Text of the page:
A Short History|
The practice of biological control has been implemented against dozens of exotic weed species worldwide. For over 100 years, classical biological control of weeds has relied on the introduction of host-specific, plant-feeding insects. These agents reduce the competitive advantage of the exotic weed. Successful bio-control stresses the plant, allowing more desirable plant species to displace the weed.
The application of biological control methods against exotic rangeland weeds was popularized during the 1940's. During this time the introduction of the defoliating Klamath Weed Beetle, Chrysolina quadrigemina, was made against St. Johnswort. Adults and larvae of this European beetle quickly reduced the abundance and density of this weed to that of a roadside pest. Introduction of additional agents further stressed this perennial weed in drier areas where the Klamath Weed Beetle was not quite as effective. Since that time, there have been other successful cases illustrating the value and practicality of biological control against exotic plants. If you are interested in receiving additional information on these biological control successes, please give us a call. We would be glad to speak with you.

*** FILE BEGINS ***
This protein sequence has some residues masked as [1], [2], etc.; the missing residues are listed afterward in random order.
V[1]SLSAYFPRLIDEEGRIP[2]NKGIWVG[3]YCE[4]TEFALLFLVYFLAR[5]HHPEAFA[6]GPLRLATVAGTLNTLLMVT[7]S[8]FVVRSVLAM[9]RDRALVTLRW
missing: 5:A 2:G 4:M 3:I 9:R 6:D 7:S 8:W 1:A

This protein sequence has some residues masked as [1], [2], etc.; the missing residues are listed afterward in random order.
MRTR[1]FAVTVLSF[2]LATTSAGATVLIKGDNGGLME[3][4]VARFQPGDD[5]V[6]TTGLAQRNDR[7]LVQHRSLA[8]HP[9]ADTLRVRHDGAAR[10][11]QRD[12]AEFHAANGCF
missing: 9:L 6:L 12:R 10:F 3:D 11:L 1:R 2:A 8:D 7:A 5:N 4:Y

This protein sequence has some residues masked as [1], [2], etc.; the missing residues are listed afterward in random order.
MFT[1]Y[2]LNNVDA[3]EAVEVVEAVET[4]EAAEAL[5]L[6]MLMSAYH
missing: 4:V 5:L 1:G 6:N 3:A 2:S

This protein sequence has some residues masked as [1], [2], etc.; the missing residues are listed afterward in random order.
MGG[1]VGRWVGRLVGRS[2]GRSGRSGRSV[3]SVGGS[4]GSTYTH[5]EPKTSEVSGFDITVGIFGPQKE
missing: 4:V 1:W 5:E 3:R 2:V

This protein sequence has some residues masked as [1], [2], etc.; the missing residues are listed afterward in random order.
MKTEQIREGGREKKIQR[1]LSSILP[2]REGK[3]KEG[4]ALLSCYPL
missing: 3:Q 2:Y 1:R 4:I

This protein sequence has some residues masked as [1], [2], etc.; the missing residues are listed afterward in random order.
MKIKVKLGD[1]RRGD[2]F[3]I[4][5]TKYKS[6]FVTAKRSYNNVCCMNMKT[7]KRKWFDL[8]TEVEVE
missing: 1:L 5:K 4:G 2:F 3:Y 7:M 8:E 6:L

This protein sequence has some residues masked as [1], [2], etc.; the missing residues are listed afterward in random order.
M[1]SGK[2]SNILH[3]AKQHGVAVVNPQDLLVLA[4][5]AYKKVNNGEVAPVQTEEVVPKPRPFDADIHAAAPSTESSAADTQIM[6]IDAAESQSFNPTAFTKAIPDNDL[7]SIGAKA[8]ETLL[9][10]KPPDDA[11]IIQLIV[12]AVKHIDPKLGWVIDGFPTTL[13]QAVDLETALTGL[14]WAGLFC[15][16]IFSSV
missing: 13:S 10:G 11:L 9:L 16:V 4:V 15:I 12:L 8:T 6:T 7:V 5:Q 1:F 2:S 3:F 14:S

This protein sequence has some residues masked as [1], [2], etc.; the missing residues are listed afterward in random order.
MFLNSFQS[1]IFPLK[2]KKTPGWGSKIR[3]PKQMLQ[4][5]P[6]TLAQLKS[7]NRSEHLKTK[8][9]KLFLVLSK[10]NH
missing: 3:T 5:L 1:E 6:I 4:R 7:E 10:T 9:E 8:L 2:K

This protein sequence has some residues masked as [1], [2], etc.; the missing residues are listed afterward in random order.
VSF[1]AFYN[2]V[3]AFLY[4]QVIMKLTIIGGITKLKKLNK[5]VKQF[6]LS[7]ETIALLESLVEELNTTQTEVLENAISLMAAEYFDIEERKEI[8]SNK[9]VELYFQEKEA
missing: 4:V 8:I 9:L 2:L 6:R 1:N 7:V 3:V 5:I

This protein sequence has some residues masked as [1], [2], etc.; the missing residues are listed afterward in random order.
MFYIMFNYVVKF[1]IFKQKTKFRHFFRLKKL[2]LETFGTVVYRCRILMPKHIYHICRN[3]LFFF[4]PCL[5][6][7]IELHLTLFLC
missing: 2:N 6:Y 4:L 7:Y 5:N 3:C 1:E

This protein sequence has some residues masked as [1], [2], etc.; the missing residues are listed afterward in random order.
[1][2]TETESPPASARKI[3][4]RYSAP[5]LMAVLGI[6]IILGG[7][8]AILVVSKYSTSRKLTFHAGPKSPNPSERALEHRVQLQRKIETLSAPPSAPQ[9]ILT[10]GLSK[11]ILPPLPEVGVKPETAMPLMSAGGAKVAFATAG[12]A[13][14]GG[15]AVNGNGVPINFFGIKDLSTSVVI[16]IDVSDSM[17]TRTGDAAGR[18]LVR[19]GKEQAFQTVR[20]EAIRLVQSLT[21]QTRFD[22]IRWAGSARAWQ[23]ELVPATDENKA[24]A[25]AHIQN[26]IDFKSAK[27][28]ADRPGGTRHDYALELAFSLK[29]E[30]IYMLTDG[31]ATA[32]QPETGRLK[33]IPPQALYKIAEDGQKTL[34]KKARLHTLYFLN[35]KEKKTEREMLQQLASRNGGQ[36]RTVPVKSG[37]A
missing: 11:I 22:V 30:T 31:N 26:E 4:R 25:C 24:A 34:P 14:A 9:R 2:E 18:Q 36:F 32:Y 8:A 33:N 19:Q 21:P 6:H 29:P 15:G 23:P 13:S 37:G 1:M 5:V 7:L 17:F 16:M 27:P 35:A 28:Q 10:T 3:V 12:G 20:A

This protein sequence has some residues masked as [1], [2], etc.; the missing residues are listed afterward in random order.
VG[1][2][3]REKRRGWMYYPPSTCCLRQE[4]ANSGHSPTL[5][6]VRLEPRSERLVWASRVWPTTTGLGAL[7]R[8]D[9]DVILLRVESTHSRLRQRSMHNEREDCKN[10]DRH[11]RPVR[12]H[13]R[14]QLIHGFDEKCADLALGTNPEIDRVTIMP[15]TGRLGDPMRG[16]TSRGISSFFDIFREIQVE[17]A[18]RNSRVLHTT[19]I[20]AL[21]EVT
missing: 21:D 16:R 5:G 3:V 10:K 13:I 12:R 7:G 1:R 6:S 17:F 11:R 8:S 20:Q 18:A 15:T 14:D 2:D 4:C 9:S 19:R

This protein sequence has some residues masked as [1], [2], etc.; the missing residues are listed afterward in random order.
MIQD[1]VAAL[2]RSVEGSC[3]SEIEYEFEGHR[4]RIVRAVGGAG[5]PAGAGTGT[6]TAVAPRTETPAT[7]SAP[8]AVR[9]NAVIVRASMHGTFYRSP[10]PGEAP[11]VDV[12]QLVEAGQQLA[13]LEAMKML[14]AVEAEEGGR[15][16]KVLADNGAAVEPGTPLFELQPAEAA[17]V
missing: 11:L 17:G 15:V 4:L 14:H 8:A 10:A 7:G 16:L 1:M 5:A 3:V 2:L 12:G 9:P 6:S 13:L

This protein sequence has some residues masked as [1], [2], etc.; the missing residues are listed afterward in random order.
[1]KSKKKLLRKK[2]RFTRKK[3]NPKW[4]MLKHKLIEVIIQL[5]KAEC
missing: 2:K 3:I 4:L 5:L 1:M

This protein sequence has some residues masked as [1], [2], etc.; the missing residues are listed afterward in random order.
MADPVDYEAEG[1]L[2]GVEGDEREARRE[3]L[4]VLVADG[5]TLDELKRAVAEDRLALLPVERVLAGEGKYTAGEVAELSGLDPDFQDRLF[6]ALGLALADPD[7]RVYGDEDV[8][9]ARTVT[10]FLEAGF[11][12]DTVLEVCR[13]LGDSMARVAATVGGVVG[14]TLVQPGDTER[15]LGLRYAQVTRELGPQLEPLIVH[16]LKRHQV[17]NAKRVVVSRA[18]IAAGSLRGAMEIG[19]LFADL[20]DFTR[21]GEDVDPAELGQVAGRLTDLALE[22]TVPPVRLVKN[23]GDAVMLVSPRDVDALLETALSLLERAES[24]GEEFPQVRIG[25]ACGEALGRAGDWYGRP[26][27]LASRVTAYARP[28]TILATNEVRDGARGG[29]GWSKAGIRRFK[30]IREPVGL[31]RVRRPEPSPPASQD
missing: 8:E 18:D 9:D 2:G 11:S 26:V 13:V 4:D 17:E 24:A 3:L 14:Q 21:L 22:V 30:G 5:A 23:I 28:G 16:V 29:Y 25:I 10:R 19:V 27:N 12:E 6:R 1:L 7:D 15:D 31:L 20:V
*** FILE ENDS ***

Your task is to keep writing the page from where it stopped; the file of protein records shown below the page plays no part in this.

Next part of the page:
The National Bison Range has had great success with the use of beetles on St. Johnswort. The acting Refuge Manager stated: "It's very dramatic to go from 6,000 to 100 acres of the weed".
Agricultural Research Magazine, 12/94
Biological Control of Weeds, Inc.
1418 Maple Drive Bozeman, MT 59715